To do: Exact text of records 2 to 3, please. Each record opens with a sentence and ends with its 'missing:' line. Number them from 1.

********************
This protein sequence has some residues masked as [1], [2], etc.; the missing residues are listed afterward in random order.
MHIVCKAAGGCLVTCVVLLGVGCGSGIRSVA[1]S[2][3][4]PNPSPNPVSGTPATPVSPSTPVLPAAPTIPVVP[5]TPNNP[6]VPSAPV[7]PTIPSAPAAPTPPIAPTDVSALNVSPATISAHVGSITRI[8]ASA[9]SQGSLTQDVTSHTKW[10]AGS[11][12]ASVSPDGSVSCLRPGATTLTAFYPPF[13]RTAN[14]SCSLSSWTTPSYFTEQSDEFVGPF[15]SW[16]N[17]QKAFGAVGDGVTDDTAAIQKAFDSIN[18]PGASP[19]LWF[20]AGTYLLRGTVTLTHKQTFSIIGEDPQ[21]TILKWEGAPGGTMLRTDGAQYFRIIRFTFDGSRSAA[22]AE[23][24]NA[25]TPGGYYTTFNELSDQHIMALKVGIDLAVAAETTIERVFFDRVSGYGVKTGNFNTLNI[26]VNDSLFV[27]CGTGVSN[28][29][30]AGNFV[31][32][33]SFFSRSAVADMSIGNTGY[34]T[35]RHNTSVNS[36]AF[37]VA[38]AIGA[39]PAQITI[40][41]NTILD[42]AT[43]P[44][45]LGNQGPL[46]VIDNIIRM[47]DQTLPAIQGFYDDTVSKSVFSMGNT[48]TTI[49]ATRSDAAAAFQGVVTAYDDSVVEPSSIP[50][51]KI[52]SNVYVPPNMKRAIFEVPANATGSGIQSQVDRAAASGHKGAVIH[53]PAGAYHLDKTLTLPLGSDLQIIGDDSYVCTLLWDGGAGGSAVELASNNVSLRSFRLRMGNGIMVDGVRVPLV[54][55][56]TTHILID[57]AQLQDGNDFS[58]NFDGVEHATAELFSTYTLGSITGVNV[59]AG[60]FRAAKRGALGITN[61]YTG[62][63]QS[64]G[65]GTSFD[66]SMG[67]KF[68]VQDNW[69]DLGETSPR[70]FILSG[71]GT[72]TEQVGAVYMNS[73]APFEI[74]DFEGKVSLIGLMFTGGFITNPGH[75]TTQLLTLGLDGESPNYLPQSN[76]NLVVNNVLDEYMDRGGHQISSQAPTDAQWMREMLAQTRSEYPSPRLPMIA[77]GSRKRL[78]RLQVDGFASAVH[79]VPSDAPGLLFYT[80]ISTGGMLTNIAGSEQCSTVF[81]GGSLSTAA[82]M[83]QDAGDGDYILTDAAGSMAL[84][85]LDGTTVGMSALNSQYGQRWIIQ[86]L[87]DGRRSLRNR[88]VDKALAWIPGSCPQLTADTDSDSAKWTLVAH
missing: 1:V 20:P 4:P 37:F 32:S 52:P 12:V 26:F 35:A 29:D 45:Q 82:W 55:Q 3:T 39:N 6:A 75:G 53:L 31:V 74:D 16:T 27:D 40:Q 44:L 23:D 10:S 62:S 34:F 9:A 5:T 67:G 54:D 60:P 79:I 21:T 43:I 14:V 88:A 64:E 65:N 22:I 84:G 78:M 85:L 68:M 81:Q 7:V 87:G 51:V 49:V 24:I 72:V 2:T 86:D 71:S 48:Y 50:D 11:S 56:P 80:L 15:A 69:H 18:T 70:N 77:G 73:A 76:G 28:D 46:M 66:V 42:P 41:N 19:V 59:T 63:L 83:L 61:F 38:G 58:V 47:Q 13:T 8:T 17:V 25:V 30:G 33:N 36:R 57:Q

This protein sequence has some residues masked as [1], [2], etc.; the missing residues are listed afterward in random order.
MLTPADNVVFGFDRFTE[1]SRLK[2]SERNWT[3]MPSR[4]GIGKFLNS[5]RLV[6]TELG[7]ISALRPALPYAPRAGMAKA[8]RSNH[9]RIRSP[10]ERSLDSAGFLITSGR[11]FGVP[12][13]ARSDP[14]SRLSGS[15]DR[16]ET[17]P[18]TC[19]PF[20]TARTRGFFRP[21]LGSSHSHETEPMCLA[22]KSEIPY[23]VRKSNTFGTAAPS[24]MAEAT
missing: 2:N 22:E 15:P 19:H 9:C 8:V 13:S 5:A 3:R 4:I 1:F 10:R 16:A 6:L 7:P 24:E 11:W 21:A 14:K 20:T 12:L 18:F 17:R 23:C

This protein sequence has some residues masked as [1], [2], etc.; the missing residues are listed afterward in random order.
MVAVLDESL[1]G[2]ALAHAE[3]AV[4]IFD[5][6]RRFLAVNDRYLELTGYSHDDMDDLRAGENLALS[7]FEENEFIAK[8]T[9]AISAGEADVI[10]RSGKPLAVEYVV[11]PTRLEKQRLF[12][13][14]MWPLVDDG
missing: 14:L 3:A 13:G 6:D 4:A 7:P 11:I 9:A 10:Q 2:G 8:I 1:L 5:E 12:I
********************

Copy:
This protein sequence has some residues masked as [1], [2], etc.; the missing residues are listed afterward in random order.
MLTPADNVVFGFDRFTE[1]SRLK[2]SERNWT[3]MPSR[4]GIGKFLNS[5]RLV[6]TELG[7]ISALRPALPYAPRAGMAKA[8]RSNH[9]RIRSP[10]ERSLDSAGFLITSGR[11]FGVP[12][13]ARSDP[14]SRLSGS[15]DR[16]ET[17]P[18]TC[19]PF[20]TARTRGFFRP[21]LGSSHSHETEPMCLA[22]KSEIPY[23]VRKSNTFGTAAPS[24]MAEAT
missing: 2:N 22:E 15:P 19:H 9:C 8:V 13:S 5:A 3:R 4:I 1:F 10:R 16:A 6:L 7:P 24:E 11:W 21:A 14:K 20:T 12:L 18:F 17:R 23:C

This protein sequence has some residues masked as [1], [2], etc.; the missing residues are listed afterward in random order.
MVAVLDESL[1]G[2]ALAHAE[3]AV[4]IFD[5][6]RRFLAVNDRYLELTGYSHDDMDDLRAGENLALS[7]FEENEFIAK[8]T[9]AISAGEADVI[10]RSGKPLAVEYVV[11]PTRLEKQRLF[12][13][14]MWPLVDDG
missing: 14:L 3:A 13:G 6:D 4:A 7:P 11:I 9:A 10:Q 2:G 8:I 1:L 5:E 12:I